Ambient PM1 air pollution and cardiovascular disease prevalence

Insights from the 33 Communities Chinese Health Study

Bo Yi Yang, Yuming Guo, Lidia Morawska, Michael S. Bloom, Iana Markevych, Joachim Heinrich, Shyamali C. Dharmage, Luke D. Knibbs, Shao Lin, Steve Hung Lam Yim, Gongbo Chen, Shanshan Li, Xiao Wen Zeng, Kang Kang Liu, Li Wen Hu, Guang Hui Dong

Research output: Contribution to journalArticleResearchpeer-review

5 Citations (Scopus)

Abstract

Backgrounds: Evidence on the association between long-term exposure to particulate matter with aerodynamic diameter ≤2.5 μm (PM2.5) and cardiovascular disease (CVD) is scarce in developing countries. Moreover, few studies assessed the role of the PM1 (≤1.0 μm) size fraction and CVD. We investigated the associations between PM1 and PM2.5 and CVD prevalence in Chinese adults. Methods: In 2009, we randomly recruited 24,845 adults at the age of 18–74 years from 33 communities in Northeastern China. CVD status was determined by self-report of doctor-diagnosed CVD. Three-year (2006–08) average concentrations of PM1 and PM2.5 were assigned using a satellite-based exposure. We used spatial Generalized Linear Mixed Models to evaluate the associations between air pollutants and CVD prevalence, adjusting for multiple covariates. Stratified and interaction analyses and sensitivity analyses were also performed. Results: A 10 μg/m3 increase in long-term exposure to ambient PM1 levels was associated a 12% higher odds for having CVD (OR = 1.12; 95% CI = 1.05–1.20). Compared to PM1, association between PM2.5 and CVD was lower (OR = 1.06; 95% CI = 1.01–1.11). No significant association was observed for PM1–2.5 (1–2.5 μm) size fraction (OR = 0.98; 95% CI = 0.85–1.13). Stratified analyses showed greater effect estimates in men and the elder. Conclusions: Long-term PM1 exposure was positively related to CVD, especially in men and the elder. In addition, PM1 may play a greater role than PM2.5 in associations with CVD. Further longitudinal studies are warranted to confirm our findings.

Original languageEnglish
Pages (from-to)310-317
Number of pages8
JournalEnvironment International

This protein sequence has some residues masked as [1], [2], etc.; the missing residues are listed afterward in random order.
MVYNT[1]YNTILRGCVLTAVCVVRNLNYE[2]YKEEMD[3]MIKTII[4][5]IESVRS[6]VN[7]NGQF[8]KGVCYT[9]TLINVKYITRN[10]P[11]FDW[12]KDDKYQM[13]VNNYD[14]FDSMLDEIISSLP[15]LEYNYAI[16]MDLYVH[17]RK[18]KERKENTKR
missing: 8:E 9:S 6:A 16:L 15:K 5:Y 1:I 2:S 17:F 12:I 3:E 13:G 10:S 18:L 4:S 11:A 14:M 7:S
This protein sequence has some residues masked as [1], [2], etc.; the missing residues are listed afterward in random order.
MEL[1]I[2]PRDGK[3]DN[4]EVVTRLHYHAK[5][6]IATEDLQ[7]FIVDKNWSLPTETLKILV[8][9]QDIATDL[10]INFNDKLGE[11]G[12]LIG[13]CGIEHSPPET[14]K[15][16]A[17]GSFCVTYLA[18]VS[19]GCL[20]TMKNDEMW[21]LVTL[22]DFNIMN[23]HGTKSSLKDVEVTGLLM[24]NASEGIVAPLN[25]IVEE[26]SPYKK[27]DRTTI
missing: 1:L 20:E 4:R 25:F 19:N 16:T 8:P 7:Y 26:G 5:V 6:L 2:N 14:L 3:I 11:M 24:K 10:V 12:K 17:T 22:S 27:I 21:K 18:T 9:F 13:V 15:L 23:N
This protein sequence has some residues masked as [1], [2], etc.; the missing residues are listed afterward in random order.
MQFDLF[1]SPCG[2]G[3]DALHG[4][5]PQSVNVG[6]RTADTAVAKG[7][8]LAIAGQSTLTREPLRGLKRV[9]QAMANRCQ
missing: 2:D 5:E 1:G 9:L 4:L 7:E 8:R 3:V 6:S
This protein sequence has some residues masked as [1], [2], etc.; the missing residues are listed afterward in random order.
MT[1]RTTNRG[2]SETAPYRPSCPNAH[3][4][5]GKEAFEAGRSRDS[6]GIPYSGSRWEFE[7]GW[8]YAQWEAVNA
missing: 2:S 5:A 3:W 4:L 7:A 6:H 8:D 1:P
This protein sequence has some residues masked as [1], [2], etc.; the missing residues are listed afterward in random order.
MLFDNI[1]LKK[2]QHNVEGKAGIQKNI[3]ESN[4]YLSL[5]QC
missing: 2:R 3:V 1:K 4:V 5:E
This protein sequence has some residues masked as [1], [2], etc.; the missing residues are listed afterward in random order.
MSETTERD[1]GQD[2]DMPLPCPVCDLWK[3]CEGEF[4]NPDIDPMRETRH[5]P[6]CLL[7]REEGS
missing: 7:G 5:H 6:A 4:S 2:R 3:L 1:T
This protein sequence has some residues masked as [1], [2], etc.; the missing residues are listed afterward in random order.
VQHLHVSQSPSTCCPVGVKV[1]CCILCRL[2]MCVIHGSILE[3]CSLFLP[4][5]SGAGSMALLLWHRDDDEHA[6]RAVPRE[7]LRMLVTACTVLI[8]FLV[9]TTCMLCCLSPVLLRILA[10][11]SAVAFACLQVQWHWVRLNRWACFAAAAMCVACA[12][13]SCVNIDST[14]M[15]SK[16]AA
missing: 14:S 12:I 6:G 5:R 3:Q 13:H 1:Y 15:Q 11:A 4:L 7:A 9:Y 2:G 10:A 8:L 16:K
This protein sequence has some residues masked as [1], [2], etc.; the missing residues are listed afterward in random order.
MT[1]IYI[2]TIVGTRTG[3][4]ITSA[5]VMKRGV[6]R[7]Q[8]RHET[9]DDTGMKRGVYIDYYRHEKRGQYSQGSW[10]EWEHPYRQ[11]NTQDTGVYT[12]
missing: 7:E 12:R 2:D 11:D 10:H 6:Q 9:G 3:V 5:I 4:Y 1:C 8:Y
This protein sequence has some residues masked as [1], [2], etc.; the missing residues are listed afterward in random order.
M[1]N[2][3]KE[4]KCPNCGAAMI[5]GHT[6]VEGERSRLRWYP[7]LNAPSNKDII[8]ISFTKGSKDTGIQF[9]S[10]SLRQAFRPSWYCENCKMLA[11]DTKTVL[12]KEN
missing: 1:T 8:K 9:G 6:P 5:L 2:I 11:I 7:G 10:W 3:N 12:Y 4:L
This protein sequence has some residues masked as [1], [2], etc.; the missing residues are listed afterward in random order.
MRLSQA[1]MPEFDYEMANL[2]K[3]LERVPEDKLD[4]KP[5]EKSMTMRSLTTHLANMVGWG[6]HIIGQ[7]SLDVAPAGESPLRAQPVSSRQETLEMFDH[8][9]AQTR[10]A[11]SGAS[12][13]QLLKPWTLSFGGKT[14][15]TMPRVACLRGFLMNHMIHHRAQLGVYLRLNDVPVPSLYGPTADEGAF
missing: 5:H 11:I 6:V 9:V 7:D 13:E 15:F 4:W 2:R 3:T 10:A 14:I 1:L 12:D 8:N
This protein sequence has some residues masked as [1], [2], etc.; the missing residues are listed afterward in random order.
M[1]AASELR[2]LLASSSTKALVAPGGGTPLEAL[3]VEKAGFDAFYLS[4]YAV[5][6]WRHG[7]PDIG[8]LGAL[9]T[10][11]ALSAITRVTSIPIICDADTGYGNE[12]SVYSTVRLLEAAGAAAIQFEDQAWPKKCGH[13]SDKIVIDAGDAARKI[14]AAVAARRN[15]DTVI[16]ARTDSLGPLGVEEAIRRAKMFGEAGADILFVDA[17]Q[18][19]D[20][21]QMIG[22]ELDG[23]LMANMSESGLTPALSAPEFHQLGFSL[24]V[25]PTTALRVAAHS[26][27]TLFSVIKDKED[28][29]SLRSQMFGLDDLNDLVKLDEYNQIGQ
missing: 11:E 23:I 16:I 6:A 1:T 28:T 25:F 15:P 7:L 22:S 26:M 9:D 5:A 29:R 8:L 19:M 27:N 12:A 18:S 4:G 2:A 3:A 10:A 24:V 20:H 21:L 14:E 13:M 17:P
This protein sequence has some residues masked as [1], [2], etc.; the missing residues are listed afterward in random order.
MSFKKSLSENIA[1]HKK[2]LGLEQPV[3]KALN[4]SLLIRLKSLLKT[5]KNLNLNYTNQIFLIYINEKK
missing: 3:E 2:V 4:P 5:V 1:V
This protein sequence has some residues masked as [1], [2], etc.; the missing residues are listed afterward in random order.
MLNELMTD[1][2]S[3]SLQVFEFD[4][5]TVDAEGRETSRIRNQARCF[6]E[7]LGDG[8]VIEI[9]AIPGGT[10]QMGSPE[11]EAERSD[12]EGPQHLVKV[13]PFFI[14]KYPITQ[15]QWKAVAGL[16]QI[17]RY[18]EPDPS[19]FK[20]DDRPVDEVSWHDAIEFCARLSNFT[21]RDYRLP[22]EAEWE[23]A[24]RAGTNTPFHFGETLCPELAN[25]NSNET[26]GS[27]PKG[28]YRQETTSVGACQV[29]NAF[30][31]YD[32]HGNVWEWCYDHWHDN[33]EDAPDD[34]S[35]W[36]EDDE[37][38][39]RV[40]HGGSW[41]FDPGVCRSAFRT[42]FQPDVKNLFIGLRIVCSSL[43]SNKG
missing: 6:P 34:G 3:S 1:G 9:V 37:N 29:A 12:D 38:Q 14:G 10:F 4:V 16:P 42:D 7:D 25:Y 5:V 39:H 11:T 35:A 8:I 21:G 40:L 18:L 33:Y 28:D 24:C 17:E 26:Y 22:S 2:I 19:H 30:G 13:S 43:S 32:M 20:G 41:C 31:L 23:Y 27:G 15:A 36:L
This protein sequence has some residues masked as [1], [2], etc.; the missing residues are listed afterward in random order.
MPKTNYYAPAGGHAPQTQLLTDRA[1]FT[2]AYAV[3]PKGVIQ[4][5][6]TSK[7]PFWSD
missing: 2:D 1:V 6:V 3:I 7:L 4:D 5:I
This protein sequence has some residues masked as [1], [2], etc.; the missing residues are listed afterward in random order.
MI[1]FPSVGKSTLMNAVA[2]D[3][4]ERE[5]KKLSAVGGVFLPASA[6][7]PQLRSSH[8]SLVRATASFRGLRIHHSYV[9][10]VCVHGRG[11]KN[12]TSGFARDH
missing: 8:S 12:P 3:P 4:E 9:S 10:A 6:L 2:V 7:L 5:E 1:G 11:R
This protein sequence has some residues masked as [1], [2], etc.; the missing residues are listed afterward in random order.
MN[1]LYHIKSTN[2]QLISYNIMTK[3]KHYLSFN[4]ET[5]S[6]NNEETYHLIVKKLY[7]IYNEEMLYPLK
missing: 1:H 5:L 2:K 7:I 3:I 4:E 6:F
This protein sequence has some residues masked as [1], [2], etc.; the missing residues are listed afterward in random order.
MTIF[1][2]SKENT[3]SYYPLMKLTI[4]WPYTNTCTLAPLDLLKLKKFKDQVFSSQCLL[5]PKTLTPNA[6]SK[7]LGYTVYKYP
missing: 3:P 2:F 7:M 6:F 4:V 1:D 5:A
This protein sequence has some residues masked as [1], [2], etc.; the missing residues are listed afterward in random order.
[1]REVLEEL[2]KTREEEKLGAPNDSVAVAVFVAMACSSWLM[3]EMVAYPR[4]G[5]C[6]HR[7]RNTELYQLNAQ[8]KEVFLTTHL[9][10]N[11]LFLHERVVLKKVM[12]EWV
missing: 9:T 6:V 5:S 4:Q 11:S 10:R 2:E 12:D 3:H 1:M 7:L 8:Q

Volume123
DOIs
Publication statusPublished - 1 Feb 2019

Keywords

  • Adults
  • Cardiovascular disease
  • Chinese
  • Cross-sectional study
  • Particulate matter

Cite this

Yang, Bo Yi ; Guo, Yuming ; Morawska, Lidia ; Bloom, Michael S. ; Markevych, Iana ; Heinrich, Joachim ; Dharmage, Shyamali C. ; Knibbs, Luke D. ; Lin, Shao ; Yim, Steve Hung Lam ; Chen, Gongbo ; Li, Shanshan ; Zeng, Xiao Wen ; Liu, Kang Kang ; Hu, Li Wen ; Dong, Guang Hui. / Ambient PM1 air pollution and cardiovascular disease prevalence : Insights from the 33 Communities Chinese Health Study. In: Environment International. 2019 ; Vol. 123. pp. 310-317.
@article{5706cd5e2ee24bf887cf5a80f3617fdc,
title = "Ambient PM1 air pollution and cardiovascular disease prevalence: Insights from the 33 Communities Chinese Health Study",
abstract = "Backgrounds: Evidence on the association between long-term exposure to particulate matter with aerodynamic diameter ≤2.5 μm (PM2.5) and cardiovascular disease (CVD) is scarce in developing countries. Moreover, few studies assessed the role of the PM1 (≤1.0 μm) size fraction and CVD. We investigated the associations between PM1 and PM2.5 and CVD prevalence in Chinese adults. Methods: In 2009, we randomly recruited 24,845 adults at the age of 18–74 years from 33 communities in Northeastern China. CVD status was determined by self-report of doctor-diagnosed CVD. Three-year (2006–08) average concentrations of PM1 and PM2.5 were assigned using a satellite-based exposure. We used spatial Generalized Linear Mixed Models to evaluate the associations between air pollutants and CVD prevalence, adjusting for multiple covariates. Stratified and interaction analyses and sensitivity analyses were also performed. Results: A 10 μg/m3 increase in long-term exposure to ambient PM1 levels was associated a 12{\%} higher odds for having CVD (OR = 1.12; 95{\%} CI = 1.05–1.20). Compared to PM1, association between PM2.5 and CVD was lower (OR = 1.06; 95{\%} CI = 1.01–1.11). No significant association was observed for PM1–2.5 (1–2.5 μm) size fraction (OR = 0.98; 95{\%} CI = 0.85–1.13). Stratified analyses showed greater effect estimates in men and the elder. Conclusions: Long-term PM1 exposure was positively related to CVD, especially in men and the elder. In addition, PM1 may play a greater role than PM2.5 in associations with CVD. Further longitudinal studies are warranted to confirm our findings.",
keywords = "Adults, Cardiovascular disease, Chinese, Cross-sectional study, Particulate matter",
author = "Yang, {Bo Yi} and Yuming Guo and Lidia Morawska and Bloom, {Michael S.} and Iana Markevych and Joachim Heinrich and Dharmage, {Shyamali C.} and Knibbs, {Luke D.} and Shao Lin and Yim, {Steve Hung Lam} and Gongbo Chen and Shanshan Li and Zeng, {Xiao Wen} and Liu, {Kang Kang} and Hu, {Li Wen} and Dong, {Guang Hui}",
year = "2019",
month = "2",